The S.C. Ethics Commission will take up Wednesday morning the question of whether Columbia Mayor Steve Benjamin should have reported an all-expenses-paid December 2010 trip to Florida in a developer’s private jet.
Benjamin and his lawyer, Greg Harris, contend it was a “personal business trip,” because at that time the developer, Richard Zahn, had not proposed doing specific business with the city of Columbia.
Days after the trip, Zahn wrote an email in which he told Benjamin it was “an honor to meet you and discuss your vision for the city of Columbia.” In that email, Zahn proposed a development workshop in the next month to discuss “a possible strategy for the city of Columbia.” No specific projects were mentioned in the email.
The email surfaced earlier this summer in the federal criminal public corruption trial of Jonathan Pinson, former chairman of the S.C. State University board of trustees. Pinson is a longtime business partner, friend and political supporter of the mayor. Pinson, found guilty by a federal jury of more than two dozen counts of wrong-doing, also was along on that trip.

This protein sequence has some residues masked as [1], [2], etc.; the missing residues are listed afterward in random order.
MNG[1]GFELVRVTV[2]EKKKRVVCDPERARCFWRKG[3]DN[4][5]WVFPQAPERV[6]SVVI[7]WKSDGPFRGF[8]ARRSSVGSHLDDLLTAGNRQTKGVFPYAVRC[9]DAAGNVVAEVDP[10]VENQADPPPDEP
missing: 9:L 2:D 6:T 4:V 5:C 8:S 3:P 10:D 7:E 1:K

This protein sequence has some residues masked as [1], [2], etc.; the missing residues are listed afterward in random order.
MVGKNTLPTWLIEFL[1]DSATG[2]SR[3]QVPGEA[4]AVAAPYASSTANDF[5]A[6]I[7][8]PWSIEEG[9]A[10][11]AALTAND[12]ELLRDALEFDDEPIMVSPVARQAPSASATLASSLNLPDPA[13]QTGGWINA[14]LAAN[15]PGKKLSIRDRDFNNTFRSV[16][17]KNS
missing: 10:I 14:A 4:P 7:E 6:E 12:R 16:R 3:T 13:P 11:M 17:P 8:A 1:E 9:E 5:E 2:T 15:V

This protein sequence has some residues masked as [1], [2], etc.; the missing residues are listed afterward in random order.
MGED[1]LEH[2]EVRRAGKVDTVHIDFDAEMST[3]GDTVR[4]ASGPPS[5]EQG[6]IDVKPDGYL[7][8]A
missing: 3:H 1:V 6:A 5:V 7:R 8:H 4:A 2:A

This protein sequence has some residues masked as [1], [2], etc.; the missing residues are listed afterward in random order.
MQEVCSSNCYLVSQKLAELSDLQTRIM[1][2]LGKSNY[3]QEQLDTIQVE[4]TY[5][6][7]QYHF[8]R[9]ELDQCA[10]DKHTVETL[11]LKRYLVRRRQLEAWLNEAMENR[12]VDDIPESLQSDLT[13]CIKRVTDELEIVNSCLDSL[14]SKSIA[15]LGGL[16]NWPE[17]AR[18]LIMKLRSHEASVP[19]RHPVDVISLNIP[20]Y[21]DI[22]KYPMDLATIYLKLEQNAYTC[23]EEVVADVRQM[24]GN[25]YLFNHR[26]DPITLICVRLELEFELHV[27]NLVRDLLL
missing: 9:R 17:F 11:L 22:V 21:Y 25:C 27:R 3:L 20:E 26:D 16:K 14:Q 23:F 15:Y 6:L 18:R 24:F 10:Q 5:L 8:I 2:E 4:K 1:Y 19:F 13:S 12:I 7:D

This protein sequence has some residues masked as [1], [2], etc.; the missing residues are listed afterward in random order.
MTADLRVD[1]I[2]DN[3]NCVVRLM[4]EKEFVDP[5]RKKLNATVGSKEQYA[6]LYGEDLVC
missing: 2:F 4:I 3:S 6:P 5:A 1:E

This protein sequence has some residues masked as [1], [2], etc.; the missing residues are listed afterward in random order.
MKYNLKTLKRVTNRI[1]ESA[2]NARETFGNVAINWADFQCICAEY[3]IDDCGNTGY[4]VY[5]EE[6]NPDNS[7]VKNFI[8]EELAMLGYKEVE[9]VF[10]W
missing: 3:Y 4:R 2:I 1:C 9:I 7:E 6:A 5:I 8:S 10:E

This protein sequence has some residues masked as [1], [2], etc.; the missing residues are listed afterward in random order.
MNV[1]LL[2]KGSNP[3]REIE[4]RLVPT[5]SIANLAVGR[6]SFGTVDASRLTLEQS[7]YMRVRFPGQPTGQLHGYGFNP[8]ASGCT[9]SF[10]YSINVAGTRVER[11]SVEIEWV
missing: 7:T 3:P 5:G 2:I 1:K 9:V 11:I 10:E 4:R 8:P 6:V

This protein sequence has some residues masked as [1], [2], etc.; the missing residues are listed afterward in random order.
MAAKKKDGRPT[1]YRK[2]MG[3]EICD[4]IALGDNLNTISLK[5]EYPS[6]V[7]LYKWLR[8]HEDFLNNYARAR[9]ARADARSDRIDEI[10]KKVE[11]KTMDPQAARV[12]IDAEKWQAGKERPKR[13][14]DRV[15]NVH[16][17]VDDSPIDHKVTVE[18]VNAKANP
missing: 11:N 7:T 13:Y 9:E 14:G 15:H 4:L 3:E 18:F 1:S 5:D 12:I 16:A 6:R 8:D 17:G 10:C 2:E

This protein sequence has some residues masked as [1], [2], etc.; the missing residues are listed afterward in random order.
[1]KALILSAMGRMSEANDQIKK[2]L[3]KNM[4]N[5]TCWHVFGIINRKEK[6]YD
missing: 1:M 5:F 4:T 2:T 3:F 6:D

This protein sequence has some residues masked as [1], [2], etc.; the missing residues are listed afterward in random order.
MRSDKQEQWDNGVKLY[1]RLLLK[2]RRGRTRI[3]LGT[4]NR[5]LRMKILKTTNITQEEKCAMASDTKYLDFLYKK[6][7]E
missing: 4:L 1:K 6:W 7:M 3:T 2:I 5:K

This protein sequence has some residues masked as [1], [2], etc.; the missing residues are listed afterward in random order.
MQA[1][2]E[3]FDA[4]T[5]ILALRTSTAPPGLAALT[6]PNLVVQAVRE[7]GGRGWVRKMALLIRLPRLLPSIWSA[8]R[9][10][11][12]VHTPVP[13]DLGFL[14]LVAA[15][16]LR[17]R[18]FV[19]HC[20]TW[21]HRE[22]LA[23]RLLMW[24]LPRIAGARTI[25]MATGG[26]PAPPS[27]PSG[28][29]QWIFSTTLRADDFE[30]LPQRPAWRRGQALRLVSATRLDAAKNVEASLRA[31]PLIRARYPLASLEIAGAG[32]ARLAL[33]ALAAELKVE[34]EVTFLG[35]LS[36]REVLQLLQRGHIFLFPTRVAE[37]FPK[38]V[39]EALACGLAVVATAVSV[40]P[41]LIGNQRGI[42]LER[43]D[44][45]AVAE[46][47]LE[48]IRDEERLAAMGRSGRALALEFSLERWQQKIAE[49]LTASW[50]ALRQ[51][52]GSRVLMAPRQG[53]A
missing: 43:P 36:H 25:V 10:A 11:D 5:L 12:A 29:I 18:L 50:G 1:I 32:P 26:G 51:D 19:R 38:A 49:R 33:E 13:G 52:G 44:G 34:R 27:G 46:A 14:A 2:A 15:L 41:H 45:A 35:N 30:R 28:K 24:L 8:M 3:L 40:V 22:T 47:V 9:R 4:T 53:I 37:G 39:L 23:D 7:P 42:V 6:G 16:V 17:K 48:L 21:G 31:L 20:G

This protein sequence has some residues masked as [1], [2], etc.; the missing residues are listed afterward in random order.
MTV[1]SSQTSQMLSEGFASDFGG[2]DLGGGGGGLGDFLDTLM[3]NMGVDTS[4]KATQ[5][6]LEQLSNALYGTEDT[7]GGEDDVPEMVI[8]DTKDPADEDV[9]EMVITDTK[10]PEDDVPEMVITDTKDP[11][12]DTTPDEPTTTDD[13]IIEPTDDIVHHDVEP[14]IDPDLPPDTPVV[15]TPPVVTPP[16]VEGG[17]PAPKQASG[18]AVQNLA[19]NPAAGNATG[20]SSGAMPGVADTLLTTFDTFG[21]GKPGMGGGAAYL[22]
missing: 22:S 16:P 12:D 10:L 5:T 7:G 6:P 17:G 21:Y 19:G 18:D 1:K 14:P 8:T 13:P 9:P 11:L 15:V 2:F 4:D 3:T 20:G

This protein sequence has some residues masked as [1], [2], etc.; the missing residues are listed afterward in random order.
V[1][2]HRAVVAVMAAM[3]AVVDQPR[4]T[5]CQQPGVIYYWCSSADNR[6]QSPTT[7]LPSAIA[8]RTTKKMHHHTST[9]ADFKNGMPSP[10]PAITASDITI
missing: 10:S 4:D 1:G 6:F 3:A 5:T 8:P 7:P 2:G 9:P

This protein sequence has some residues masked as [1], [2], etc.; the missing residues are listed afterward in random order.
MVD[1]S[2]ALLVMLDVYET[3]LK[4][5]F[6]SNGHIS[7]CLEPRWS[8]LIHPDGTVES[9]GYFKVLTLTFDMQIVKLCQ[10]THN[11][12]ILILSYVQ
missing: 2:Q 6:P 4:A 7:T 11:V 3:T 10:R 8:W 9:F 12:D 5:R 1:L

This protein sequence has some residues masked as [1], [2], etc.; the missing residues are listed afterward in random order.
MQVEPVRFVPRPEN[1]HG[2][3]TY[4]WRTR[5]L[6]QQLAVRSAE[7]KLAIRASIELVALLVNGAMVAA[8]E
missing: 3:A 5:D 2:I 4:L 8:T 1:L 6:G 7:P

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Besides being a lawyer, Benjamin is a developer and businessman.
Harris has given the Ethics Commission a packet containing “information of which they were not aware of” concerning Benjamin and the Florida trip.
The most likely outcomes of Wednesday’s meeting are that the Ethics Commission will take no action, or it will ask Benjamin to submit a revised ethics report reflecting that he received a free airplane trip to Florida, along with lodging and food.
State ethics law requires disclosure by public officials of trips that others give to them, because of the officials’ public positions or because the trips concern government business.